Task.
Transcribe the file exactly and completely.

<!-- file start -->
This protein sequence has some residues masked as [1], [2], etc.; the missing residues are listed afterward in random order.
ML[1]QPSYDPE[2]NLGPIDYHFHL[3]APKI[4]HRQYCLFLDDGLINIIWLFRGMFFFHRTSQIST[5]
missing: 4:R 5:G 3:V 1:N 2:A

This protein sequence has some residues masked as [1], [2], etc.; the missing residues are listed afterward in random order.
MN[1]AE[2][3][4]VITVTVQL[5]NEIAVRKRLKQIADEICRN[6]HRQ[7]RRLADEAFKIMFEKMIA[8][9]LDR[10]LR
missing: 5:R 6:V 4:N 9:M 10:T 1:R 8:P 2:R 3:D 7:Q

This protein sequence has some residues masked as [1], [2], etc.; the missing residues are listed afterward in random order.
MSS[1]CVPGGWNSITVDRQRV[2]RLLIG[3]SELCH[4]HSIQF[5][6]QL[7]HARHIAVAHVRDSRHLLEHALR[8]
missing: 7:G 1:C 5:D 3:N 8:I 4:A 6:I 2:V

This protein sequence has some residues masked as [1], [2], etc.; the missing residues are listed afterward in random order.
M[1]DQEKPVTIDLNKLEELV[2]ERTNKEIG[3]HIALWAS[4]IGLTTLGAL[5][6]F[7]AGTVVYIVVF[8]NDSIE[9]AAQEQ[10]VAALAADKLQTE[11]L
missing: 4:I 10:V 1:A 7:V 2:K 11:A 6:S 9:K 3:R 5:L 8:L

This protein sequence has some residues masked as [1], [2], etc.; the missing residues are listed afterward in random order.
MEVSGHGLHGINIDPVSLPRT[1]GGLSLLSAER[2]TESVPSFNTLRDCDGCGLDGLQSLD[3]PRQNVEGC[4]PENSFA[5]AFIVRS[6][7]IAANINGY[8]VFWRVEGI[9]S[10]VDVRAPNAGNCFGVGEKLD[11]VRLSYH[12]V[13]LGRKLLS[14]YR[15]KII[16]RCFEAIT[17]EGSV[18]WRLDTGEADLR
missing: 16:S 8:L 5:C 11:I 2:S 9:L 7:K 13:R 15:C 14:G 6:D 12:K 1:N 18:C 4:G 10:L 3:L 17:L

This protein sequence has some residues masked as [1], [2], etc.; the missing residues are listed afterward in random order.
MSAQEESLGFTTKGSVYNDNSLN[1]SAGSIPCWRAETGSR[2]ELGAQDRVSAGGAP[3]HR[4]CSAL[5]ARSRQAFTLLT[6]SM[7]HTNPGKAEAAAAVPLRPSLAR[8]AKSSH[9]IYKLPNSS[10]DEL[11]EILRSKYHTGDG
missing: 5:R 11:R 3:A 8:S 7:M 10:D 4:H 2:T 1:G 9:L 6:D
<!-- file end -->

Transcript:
This protein sequence has some residues masked as [1], [2], etc.; the missing residues are listed afterward in random order.
ML[1]QPSYDPE[2]NLGPIDYHFHL[3]APKI[4]HRQYCLFLDDGLINIIWLFRGMFFFHRTSQIST[5]
missing: 4:R 5:G 3:V 1:N 2:A

This protein sequence has some residues masked as [1], [2], etc.; the missing residues are listed afterward in random order.
MN[1]AE[2][3][4]VITVTVQL[5]NEIAVRKRLKQIADEICRN[6]HRQ[7]RRLADEAFKIMFEKMIA[8][9]LDR[10]LR
missing: 5:R 6:V 4:N 9:M 10:T 1:R 8:P 2:R 3:D 7:Q

This protein sequence has some residues masked as [1], [2], etc.; the missing residues are listed afterward in random order.
MSS[1]CVPGGWNSITVDRQRV[2]RLLIG[3]SELCH[4]HSIQF[5][6]QL[7]HARHIAVAHVRDSRHLLEHALR[8]
missing: 7:G 1:C 5:D 3:N 8:I 4:A 6:I 2:V

This protein sequence has some residues masked as [1], [2], etc.; the missing residues are listed afterward in random order.
M[1]DQEKPVTIDLNKLEELV[2]ERTNKEIG[3]HIALWAS[4]IGLTTLGAL[5][6]F[7]AGTVVYIVVF[8]NDSIE[9]AAQEQ[10]VAALAADKLQTE[11]L
missing: 4:I 10:V 1:A 7:V 2:K 11:A 6:S 9:K 3:R 5:L 8:L

This protein sequence has some residues masked as [1], [2], etc.; the missing residues are listed afterward in random order.
MEVSGHGLHGINIDPVSLPRT[1]GGLSLLSAER[2]TESVPSFNTLRDCDGCGLDGLQSLD[3]PRQNVEGC[4]PENSFA[5]AFIVRS[6][7]IAANINGY[8]VFWRVEGI[9]S[10]VDVRAPNAGNCFGVGEKLD[11]VRLSYH[12]V[13]LGRKLLS[14]YR[15]KII[16]RCFEAIT[17]EGSV[18]WRLDTGEADLR
missing: 16:S 8:L 5:C 11:I 2:S 9:L 7:K 13:R 15:C 14:G 6:D 12:K 1:N 18:C 4:G 10:L 3:L 17:L

This protein sequence has some residues masked as [1], [2], etc.; the missing residues are listed afterward in random order.
MSAQEESLGFTTKGSVYNDNSLN[1]SAGSIPCWRAETGSR[2]ELGAQDRVSAGGAP[3]HR[4]CSAL[5]ARSRQAFTLLT[6]SM[7]HTNPGKAEAAAAVPLRPSLAR[8]AKSSH[9]IYKLPNSS[10]DEL[11]EILRSKYHTGDG
missing: 5:R 11:R 3:A 8:S 7:M 10:D 4:H 2:T 1:G 9:L 6:D